Koscielny opened the scoring with his first goal of the season (image courtesy of arsenal.com)

Arsenal were marginally the better side in the first 20 minutes, and they eventually pressed home their advantage. Aaron Ramsey, who had been lively and threatening as the most advanced of Arsenal’s three central midfielders, swung in a measured cross from the left which was met by an unmarked Laurent Koscielny, who directed a powerful standing header past David Stockdale.

The goal threatened to bring with it an opening of the floodgates. Barely a minute later Stockdale saved brilliantly from Ramsey. In the ensuing melee Steve Sidwell‘s attempted clearance flew goalwards, but Stockdale managed to palm it onto the post. Gervinho followed up, but from an extremely tight angle blazed hopelessly wide.

The rest of the half saw Arsenal create a succession of chances as Fulham defended with their backs to the wall. Van Persie met a Francis Coquelin cross with an insouciant flick with the outside of his right boot, but the shot flew straight at Stockdale. Another van Persie effort, this time from the edge of the area, was also comfortably saved by the Fulham keeper. And in stoppage time Ramsey unleashed a crisp, rising drive from the corner of the box, stinging the watchful Stockdale’s hands.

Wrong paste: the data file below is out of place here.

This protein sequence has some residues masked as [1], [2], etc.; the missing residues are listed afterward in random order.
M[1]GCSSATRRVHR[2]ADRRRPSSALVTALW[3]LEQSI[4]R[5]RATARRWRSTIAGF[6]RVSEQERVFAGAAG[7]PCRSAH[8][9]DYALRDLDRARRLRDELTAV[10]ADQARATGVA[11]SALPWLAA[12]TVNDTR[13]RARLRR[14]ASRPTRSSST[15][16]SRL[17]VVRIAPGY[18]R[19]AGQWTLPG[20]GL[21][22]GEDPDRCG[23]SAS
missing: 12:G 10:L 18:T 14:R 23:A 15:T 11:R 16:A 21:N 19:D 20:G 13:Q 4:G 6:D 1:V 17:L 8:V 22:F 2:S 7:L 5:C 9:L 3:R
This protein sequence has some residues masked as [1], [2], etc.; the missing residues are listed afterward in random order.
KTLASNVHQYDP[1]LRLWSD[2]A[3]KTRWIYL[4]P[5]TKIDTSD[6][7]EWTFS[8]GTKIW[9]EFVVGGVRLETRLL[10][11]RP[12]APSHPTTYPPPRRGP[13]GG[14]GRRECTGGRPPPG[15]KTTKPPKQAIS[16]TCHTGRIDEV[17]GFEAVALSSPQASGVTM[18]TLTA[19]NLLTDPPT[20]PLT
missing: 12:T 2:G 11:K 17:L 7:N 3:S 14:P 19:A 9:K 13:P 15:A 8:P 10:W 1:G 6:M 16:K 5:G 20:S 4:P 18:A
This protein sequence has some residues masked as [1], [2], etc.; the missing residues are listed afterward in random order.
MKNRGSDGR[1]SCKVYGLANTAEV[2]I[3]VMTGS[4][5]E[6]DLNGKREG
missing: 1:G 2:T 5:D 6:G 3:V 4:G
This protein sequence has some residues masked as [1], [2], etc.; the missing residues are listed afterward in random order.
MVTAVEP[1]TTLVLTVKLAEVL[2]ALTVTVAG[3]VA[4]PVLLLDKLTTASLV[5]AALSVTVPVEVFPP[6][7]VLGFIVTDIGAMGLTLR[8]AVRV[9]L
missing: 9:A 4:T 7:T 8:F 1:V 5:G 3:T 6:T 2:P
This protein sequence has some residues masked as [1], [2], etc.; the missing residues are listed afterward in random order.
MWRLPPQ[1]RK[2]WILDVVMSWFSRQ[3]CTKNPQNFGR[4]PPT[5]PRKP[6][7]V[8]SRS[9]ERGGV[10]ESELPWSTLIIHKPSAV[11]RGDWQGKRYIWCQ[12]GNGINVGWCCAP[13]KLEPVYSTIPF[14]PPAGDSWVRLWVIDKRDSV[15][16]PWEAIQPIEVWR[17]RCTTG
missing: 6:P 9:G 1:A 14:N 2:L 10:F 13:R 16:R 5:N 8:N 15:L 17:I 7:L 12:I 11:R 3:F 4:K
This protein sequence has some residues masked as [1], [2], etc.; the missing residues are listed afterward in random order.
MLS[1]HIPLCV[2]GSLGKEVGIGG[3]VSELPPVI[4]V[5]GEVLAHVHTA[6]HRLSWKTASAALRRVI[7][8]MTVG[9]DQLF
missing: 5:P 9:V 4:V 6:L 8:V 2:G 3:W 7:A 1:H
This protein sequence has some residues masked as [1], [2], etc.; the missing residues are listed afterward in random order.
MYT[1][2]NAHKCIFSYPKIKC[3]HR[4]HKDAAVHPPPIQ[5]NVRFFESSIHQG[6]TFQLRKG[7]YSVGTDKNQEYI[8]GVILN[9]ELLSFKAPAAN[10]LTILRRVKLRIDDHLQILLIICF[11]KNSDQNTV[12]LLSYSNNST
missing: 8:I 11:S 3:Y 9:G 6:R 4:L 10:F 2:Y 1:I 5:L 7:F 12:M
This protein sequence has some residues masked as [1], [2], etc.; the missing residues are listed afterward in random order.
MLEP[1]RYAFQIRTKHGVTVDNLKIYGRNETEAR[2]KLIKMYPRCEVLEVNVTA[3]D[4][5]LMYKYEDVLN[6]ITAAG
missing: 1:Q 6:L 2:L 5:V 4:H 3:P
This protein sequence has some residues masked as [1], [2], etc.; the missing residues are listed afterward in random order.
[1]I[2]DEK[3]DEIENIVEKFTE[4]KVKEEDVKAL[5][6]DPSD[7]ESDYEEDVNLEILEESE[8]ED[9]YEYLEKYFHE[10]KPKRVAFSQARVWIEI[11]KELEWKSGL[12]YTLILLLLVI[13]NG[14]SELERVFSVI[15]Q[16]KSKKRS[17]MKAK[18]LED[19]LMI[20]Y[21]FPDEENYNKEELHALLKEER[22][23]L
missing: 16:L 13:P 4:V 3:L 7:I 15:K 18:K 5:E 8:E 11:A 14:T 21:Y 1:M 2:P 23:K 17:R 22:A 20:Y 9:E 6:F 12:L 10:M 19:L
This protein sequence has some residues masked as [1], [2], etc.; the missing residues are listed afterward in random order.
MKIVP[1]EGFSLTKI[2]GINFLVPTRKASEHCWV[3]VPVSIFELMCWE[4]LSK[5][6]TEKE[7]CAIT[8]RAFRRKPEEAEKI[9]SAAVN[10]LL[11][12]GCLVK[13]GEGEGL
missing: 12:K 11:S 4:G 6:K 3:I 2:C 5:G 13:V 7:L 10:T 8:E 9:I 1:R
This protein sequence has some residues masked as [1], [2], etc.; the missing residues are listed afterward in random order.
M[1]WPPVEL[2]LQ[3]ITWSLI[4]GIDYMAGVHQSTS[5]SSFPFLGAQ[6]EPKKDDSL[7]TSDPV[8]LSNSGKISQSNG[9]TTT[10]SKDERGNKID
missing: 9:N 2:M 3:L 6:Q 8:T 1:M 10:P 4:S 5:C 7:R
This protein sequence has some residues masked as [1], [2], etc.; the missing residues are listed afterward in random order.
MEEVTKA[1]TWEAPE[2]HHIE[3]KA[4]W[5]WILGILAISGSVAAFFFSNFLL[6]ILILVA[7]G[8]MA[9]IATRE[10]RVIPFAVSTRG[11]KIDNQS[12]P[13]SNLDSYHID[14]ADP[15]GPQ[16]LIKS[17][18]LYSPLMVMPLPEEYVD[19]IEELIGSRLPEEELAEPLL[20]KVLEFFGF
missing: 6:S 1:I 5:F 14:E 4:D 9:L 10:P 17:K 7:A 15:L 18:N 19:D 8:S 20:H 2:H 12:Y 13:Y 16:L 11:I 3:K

Half-time came with Fulham relieved to be only a goal down. Arsenal had had nine shots on target in the opening 45 minutes – more than they have mustered in the entirety of all but three previous games this season.

Arsenal run out of steam, luck and points

If Arsenal had dominated the first half, Fulham equally clearly had by far the better of the second. Bryan Ruiz had become increasingly influential as the first half had worn on, twice carrying the ball into shooting range, only to shoot wide and then be denied by a fantastic sliding tackle by Alex Song. And the Costa Rican set the tempo in the early part of the second half too, firing a shot from just outside the box which Szczesny easily held.